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'We're by no means out of the woods on this': The key points you need to know from tonight's NPHET briefing

A round-up of NPHET’s press briefing at the Department of Health this evening.

File photo. Prof Philip Nolan (left) and Dr Ronan Glynn
File photo. Prof Philip Nolan (left) and Dr Ronan Glynn
Image: Sasko Lazarov/Rollingnews.ie

AT TONIGHT’S BRIEFING from the National Public Health Emergency Team (NPHET) led by deputy chief medical officer Dr Ronan Glynn, a further 575 cases of Covid-19 were confirmed and no further deaths. 

Dr Glynn was joined at tonight’s briefing by Professor Philip Nolan, who chairs NPHET’s Irish Epidemiological Modelling Advisory Group, Professor Karina Butler, who chairs the National Immunisation Advisory Committee (NIAC) and Dr Ray Walley, who is a member of the national Covid-19 GP liasion committee.

Here’s what was discussed at this evening’s briefing:


A number of countries including Ireland have suspended the use of this particular Covid-19 vaccine amid concerns over blood clots.

The EMA is currently carrying out an investigation into the vaccine after reports of rare blood-clotting events, including some complicated by very low levels of platelets in the blood of younger adults, after vaccination.

Speaking this evening, Dr Karina Butler from NIAC said that cases of blood clots in people who have had the AstraZeneca vaccine are “infinitesimally rare” and that people who have received their first dose of the vaccine should not worry.

“It has to be said it’s not yet clear if these reports represent a single phenomenon,” she said. 

She emphasised that a pause had been put on AstraZeneca for now, and was done out of an abundance of caution. 

She pointed to evidence from the UK where over 11 million doses have already been administered, where similar reports have not emerged. 

Dr Butler also said that NIAC would be ready and able to act very quickly if new advice was to come from the European Medicines Agency following a meeting due this Thursday. 

As an example, she said that NIAC had reacted quickly to the reports concerning AstraZeneca. It quickly convened a meeting at 11pm on Saturday night after a new safety alert was issued that evening before issuing its advice to cease using the vaccine for the moment at around 2am Sunday morning.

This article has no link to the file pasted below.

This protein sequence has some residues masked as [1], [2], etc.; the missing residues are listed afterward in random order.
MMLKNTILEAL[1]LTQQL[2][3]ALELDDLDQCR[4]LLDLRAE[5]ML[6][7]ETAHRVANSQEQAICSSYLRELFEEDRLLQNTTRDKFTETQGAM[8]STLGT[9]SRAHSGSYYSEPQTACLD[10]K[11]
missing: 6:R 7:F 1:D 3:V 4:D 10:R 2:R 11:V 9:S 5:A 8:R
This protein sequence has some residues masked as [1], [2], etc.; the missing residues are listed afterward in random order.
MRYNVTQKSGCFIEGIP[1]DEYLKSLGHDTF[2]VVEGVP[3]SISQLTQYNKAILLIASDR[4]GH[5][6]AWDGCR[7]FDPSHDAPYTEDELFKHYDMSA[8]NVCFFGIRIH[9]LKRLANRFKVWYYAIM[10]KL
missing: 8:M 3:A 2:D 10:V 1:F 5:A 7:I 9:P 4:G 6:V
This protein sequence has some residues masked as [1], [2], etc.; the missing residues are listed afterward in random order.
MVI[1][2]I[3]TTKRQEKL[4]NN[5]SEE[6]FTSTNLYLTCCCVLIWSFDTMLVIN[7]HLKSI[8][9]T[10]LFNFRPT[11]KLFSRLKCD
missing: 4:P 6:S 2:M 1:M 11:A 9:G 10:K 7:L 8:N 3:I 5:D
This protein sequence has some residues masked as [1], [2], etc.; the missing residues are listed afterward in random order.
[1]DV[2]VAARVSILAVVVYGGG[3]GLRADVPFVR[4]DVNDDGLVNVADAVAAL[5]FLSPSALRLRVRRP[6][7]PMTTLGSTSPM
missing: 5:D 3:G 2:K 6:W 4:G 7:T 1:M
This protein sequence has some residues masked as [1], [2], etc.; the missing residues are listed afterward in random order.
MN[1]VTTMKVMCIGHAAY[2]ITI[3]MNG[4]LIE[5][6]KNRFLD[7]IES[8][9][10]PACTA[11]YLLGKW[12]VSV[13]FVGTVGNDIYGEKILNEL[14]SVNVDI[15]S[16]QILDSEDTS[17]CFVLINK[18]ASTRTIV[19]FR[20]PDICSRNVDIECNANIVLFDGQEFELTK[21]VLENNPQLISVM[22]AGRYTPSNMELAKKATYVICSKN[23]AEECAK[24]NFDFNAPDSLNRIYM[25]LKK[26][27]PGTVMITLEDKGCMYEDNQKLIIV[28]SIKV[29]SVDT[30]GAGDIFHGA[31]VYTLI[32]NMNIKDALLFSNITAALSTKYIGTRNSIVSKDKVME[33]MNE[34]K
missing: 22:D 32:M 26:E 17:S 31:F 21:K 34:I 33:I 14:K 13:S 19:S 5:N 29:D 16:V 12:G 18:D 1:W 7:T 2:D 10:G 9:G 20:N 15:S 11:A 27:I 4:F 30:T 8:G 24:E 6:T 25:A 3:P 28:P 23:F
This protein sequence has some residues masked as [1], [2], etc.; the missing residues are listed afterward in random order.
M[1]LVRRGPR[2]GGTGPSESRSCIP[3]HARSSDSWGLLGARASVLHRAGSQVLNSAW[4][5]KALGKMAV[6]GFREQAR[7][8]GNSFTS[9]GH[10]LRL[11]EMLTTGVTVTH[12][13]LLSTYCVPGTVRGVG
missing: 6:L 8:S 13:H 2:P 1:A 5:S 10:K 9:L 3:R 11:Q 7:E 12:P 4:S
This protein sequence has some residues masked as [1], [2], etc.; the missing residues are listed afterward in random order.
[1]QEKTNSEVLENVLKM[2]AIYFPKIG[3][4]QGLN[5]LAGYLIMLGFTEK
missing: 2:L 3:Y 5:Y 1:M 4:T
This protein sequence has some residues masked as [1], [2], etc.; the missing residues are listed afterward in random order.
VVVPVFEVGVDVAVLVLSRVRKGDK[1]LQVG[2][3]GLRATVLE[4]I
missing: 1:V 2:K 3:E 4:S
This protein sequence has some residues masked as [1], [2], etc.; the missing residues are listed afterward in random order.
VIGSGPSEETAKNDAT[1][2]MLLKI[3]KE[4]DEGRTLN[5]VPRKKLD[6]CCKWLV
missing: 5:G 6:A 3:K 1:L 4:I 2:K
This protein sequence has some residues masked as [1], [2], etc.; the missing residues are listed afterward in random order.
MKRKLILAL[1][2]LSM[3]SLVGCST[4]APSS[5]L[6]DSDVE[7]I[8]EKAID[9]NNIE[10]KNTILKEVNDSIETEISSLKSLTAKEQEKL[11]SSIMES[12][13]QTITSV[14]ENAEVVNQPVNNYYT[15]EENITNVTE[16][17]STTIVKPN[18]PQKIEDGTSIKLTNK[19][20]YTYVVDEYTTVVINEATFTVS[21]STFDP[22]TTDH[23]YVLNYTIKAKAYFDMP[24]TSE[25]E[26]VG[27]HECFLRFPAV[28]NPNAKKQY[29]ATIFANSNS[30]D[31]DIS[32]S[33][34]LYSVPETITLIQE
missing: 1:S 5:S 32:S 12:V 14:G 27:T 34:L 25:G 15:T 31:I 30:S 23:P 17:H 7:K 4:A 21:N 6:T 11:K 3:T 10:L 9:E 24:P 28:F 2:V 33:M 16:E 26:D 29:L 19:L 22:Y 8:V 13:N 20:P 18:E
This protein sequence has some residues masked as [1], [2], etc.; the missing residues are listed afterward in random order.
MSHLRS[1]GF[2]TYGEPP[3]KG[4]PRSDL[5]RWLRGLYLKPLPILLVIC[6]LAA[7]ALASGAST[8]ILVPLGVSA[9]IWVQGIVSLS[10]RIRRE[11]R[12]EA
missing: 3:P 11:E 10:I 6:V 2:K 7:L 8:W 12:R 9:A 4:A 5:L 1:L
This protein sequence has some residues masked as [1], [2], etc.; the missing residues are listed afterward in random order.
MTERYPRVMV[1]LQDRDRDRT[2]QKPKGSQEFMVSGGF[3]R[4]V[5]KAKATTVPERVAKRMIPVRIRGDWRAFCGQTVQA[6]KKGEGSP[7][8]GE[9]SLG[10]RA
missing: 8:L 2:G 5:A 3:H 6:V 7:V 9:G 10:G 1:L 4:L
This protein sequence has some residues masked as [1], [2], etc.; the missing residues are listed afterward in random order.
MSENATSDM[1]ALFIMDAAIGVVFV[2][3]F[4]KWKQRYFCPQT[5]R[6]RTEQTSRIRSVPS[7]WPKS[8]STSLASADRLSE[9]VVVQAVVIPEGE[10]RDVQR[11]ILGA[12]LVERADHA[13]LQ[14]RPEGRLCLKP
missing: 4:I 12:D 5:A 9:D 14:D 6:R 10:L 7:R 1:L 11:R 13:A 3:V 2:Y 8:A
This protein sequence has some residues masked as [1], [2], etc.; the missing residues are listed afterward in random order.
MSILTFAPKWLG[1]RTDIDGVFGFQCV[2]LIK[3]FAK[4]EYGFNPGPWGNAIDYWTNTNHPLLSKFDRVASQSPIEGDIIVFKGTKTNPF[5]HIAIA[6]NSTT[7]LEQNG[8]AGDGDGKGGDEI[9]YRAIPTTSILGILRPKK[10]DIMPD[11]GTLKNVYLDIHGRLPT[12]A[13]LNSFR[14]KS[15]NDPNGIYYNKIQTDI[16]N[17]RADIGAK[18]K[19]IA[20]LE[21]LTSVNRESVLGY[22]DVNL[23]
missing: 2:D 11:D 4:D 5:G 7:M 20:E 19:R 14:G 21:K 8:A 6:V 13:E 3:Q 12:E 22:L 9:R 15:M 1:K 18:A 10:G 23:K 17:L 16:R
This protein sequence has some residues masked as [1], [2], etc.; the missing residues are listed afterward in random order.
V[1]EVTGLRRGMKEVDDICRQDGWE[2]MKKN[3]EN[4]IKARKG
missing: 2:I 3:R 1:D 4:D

It was indicated that if advice comes from Europe that would allow the resumption of the AstraZeneca programme, this decision could be taken in Ireland quickly. 

Dr Walley, meanwhile, said that the issue with AstraZeneca was having no effect on the rollout of the vaccine to the over-70s. He said that 99% of over-85s had received the vaccine by the end of last week, and that the priority this week was in over-80s.

He also described a “great atmosphere” in GP surgeries and vaccination centres when people have come in for their vaccine, and said it was “humbling” for staff to witness this. 

Staying the course

  • Dr Glynn and Professor Nolan emphasised this evening the importance of people adhering to the advice, even with landmark days like St Patrick’s Day and Easter coming up.

With case numbers plateauting, the fall in the spread of Covid-19 which had been seen since the end of January has significantly slowed.

Health officials are worried at this current trajectory with case numbers last week similar to the week before. They have urged people to avoid gatherings and events in the coming days and weeks. 

However, Dr Glynn said the numbers do not signal that Ireland is entering another wave. 

“We’ve come through a very difficult period,” he said. “Much more difficult than other countries. What our population has done to get us here is phenomenal. 

But we’re dealing with a virus that takes any opportunity. We’re by no means out of the woods on this… We’ve got St Patrick’s Day and Easter coming up, the weather is getting better. All of this encourages us to drop our guard and mix with other people. If we do that over the next three weeks, given the levels of disease in the community, we will see a significant deterioration and none of us want to see that.